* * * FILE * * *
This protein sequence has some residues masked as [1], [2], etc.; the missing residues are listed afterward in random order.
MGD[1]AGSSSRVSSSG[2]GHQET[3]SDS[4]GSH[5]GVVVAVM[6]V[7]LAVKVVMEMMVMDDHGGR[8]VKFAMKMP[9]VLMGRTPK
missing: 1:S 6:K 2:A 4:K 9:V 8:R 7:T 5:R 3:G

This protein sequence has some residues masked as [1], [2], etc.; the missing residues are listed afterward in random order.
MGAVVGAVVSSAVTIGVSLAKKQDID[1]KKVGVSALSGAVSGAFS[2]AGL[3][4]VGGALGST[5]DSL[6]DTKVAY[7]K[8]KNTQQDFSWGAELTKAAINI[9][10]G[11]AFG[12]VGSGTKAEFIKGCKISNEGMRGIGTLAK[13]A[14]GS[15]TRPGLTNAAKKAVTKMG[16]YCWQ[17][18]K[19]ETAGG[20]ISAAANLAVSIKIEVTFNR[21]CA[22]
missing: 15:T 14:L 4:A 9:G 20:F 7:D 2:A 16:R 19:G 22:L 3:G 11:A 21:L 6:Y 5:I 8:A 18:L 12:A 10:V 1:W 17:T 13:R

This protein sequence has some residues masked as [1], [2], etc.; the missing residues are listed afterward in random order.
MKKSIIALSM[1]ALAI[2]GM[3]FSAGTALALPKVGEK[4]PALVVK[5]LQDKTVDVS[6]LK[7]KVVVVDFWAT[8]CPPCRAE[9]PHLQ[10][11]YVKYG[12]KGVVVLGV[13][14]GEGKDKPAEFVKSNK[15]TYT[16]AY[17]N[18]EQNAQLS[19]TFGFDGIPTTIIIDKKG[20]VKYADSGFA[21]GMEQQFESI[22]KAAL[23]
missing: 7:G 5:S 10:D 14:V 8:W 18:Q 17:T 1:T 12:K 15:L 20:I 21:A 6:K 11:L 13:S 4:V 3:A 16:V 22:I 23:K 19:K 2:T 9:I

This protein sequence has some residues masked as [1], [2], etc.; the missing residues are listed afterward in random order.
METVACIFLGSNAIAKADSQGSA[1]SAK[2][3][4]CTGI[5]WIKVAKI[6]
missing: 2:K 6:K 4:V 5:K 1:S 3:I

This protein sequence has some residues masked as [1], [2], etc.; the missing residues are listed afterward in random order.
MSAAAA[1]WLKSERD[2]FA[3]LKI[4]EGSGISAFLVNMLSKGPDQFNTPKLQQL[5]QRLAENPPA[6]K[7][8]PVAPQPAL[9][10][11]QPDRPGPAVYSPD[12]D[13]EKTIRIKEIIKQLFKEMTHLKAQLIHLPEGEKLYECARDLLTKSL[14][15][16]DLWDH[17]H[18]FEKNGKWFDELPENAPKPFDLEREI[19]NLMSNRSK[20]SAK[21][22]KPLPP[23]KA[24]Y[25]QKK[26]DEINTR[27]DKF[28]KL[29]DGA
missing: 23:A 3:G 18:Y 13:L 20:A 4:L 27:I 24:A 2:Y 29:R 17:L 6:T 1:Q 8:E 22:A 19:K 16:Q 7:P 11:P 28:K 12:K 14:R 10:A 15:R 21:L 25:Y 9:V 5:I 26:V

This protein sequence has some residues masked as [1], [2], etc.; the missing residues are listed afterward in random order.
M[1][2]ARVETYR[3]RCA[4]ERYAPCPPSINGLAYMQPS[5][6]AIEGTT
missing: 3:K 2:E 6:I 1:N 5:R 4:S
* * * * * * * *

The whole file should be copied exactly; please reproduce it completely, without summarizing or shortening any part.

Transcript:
This protein sequence has some residues masked as [1], [2], etc.; the missing residues are listed afterward in random order.
MGD[1]AGSSSRVSSSG[2]GHQET[3]SDS[4]GSH[5]GVVVAVM[6]V[7]LAVKVVMEMMVMDDHGGR[8]VKFAMKMP[9]VLMGRTPK
missing: 1:S 6:K 2:A 4:K 9:V 8:R 7:T 5:R 3:G

This protein sequence has some residues masked as [1], [2], etc.; the missing residues are listed afterward in random order.
MGAVVGAVVSSAVTIGVSLAKKQDID[1]KKVGVSALSGAVSGAFS[2]AGL[3][4]VGGALGST[5]DSL[6]DTKVAY[7]K[8]KNTQQDFSWGAELTKAAINI[9][10]G[11]AFG[12]VGSGTKAEFIKGCKISNEGMRGIGTLAK[13]A[14]GS[15]TRPGLTNAAKKAVTKMG[16]YCWQ[17][18]K[19]ETAGG[20]ISAAANLAVSIKIEVTFNR[21]CA[22]
missing: 15:T 14:L 4:A 9:G 20:F 7:D 2:A 16:R 19:G 22:L 3:G 11:A 21:L 6:Y 5:I 8:A 18:L 12:A 10:V 1:W 17:T 13:R

This protein sequence has some residues masked as [1], [2], etc.; the missing residues are listed afterward in random order.
MKKSIIALSM[1]ALAI[2]GM[3]FSAGTALALPKVGEK[4]PALVVK[5]LQDKTVDVS[6]LK[7]KVVVVDFWAT[8]CPPCRAE[9]PHLQ[10][11]YVKYG[12]KGVVVLGV[13][14]GEGKDKPAEFVKSNK[15]TYT[16]AY[17]N[18]EQNAQLS[19]TFGFDGIPTTIIIDKKG[20]VKYADSGFA[21]GMEQQFESI[22]KAAL[23]
missing: 7:G 5:S 10:D 14:V 8:W 18:Q 17:T 1:T 12:K 15:L 20:I 21:A 6:K 11:L 13:S 4:V 3:A 16:V 22:I 23:K 19:K 2:T 9:I

This protein sequence has some residues masked as [1], [2], etc.; the missing residues are listed afterward in random order.
METVACIFLGSNAIAKADSQGSA[1]SAK[2][3][4]CTGI[5]WIKVAKI[6]
missing: 2:K 6:K 4:V 5:K 1:S 3:I

This protein sequence has some residues masked as [1], [2], etc.; the missing residues are listed afterward in random order.
MSAAAA[1]WLKSERD[2]FA[3]LKI[4]EGSGISAFLVNMLSKGPDQFNTPKLQQL[5]QRLAENPPA[6]K[7][8]PVAPQPAL[9][10][11]QPDRPGPAVYSPD[12]D[13]EKTIRIKEIIKQLFKEMTHLKAQLIHLPEGEKLYECARDLLTKSL[14][15][16]DLWDH[17]H[18]FEKNGKWFDELPENAPKPFDLEREI[19]NLMSNRSK[20]SAK[21][22]KPLPP[23]KA[24]Y[25]QKK[26]DEINTR[27]DKF[28]KL[29]DGA
missing: 23:A 3:G 18:Y 13:L 20:A 4:L 27:I 24:A 2:Y 29:R 17:L 6:T 1:Q 8:E 22:A 19:K 16:Q 7:P 11:P 28:K 12:K 14:R 10:A 15:R 21:L 25:Y 9:V 5:I 26:V

This protein sequence has some residues masked as [1], [2], etc.; the missing residues are listed afterward in random order.
M[1][2]ARVETYR[3]RCA[4]ERYAPCPPSINGLAYMQPS[5][6]AIEGTT
missing: 3:K 2:E 6:I 1:N 5:R 4:S